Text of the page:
How to turn Ocean Plastic cleanup and awareness into Revenue opportunities
Given mounting pressures outlined in Part 2, the plastic manufacturing industry is likely to share the responsibility for ocean plastic pollution. Of course this is a complex topic with multiple players but let’s consider addressing our current “plastics problem” from a plastic manufacturer’s perspective, since as an industry they have the biggest impact.
1. Start by getting the public involved; help collect ocean plastic from the most heavily polluted areas.
UN Declares War on Ocean Plastic Photo Credit: UNEP.org
2. Plastic manufacturers could then purchase and use that recycled plastic in their product lines (bonus: reduce shipping fees by not having to export plastic waste to remote countries).
Adidas is already doing it
Photo Credit: www.highsnobiety.com
Revenue (and marketing) opportunity: Recycled Plastic = lower cost of goods compared to virgin plastic.
Take it a step further by also using recycled plastics from commonly disposed plastics:
- Polyethylene Terephthalate (PET or PETE) — Plastic #1 used for disposable food and drink containers including water, soda and cooking oil bottles
- Polypropylene (PP) — Plastic #5 with a high resistance to heat. It is used for drinking straws, caps and containers
You may be familiar with common issues with recycled plastics:
While recycled plastics might not have the same strength and colour as virgin plastics, plastic manufacturers should explore avenues such as nanotechnology to improve recycling technologies (listen to Mike Biddle’s TED TALK) or use it for products that do not require extended lifespans.
Most noteworthy points from this talk:
- Plastic is actually more valuable than steel, but more difficult to sort and recycle
- Typically, cheap labour is used to manually sorted plastic using ‘burn & sniff’ technique
- Walk through of how recycle plastics are transformed into new products, at the same strength as the original plastic
- He has moved his factories to Europe and China to get better access to recycled source material
I’m sure there are limitations such as huge infrastructure investments, but have any plastic manufacturers bought recycled plastics from Mike Biddle/MBA?
For instance, Mike Biddle/MBA looks like they receive raw material from Canada’s own Plastic Bank, which acts as a plastic collection network:
What I love about Plastic Bank’s model is that they are associating plastic waste with value; a currency.
Revenue opportunity: Plastic Bank for instance, pays people who help collect the material (they receive a percentage of the revenue earned from the sale of MBA processed recycled plastic).
Revenue opportunity: it seems like we really could create a recycled plastic marketplace, connecting plastic collectors looking to make money with plastic recycling manufacturers looking to use recycled plastic in their supply chain.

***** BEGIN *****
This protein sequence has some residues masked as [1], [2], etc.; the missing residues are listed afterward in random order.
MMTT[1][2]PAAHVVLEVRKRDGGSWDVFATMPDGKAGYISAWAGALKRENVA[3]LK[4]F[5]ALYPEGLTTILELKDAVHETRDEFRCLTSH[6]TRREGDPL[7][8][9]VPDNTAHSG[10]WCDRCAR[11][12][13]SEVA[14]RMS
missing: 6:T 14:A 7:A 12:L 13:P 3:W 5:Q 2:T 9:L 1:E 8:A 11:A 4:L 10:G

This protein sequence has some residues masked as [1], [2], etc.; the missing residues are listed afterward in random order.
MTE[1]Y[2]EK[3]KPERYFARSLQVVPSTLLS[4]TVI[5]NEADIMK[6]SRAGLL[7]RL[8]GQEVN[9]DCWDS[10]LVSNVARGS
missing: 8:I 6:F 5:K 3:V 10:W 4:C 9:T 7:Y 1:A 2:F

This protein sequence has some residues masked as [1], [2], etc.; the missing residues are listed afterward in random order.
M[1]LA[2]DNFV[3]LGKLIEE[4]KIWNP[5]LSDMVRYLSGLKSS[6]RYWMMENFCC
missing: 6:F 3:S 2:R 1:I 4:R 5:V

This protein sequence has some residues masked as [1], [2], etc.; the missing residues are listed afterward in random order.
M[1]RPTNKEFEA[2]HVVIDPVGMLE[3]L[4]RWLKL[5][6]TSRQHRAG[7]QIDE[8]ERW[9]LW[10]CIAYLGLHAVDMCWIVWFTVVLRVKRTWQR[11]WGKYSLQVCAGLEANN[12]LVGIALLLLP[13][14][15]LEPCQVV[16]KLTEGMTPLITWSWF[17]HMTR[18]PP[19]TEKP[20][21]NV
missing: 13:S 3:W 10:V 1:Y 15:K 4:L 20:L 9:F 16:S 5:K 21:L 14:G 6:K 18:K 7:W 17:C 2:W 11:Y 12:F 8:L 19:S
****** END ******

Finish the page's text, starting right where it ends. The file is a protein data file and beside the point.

FURTHER STEPS THAT SHOULD BE TAKEN TO CURB OUR APPETITE
3. Plastics should be priced based on lifespan. You should have to pay more for something longer (i.e. PVC pipes, underwater storage tanks) lasting versus something you need for one day (i.e. disposable cutlery).
The difference between degradable biodegradable and compostable. Photo Credit: http://green-plastics.net
4. There should be more of a focus on degradability. Current plastics can last for centuries. Progress would mean replacing those with ones that biodegrade within e.g. one year under common ocean conditions.
The issue with degradable or bio-degradable plastics is that they require specific environmental conditions to break down (such as a combination of high heat, UV and pressure); environments that typically don’t exist in landfills or ocean environments where plastic accumulates.
The X Prize which inspires moonshot innovation such as commercial flight to Space, is now accepting commercial alternatives to a petroleum-based plastic resin that is (1) ocean degradable, (2) developed from a renewable resource, and (3) can be produced to meet a yearly volume of 500 million pounds.
Back to 1. Lets improve awareness surrounding disposable plastics
Private and public sector should help to promote Consumer education initiatives to convince people of how dire the situation is, and that simply putting plastic bottles in the recycling bin is simply no longer enough.
Do you know where your frozen seafood is sourced from ? Photo Credit: http://www.adidas.com/us/parley
The top 20 countries ranked by mass of mismanaged plastic waste in 2010 and 2025. Photo: International Business Times/Hanna Sender
Consumers need to made more aware of the connection between single use plastics and the impact it has on their bodies and environments.
For instance, what if this video of the impact of a straw on a turtle was shown in schools, allowing age appropriate kids to make the connection that plastic has on others?
Once school kids are made aware, they are likely to be part of the change, get grandparents and parents involved.
My favourite inspiration of this model is from Pune, India, where a non-profit successfully encouraged school kids to then go home and collect disposable plastic from their own homes and bring it to school daily.
Revenue opportunity: The school then became a collection point where a local recycle plastic manufacturer would collect already sorted plastic and make a payment to the school’s green fund.
How Thousands of Children in Pune Prevented Over 50 Tonnes of Plastic from Reaching the Sea Photo Credit: thebetterindia.com
I love this model cause it provides generational awareness to help curb our plastic consumption and financially motivation to reduce existing ocean plastic waste. Imagine if we did this in our schools …
Inspired? Please share this to encourage awareness & let’s get started!
Originally published at Fumbling towards an Organic Lifestyle.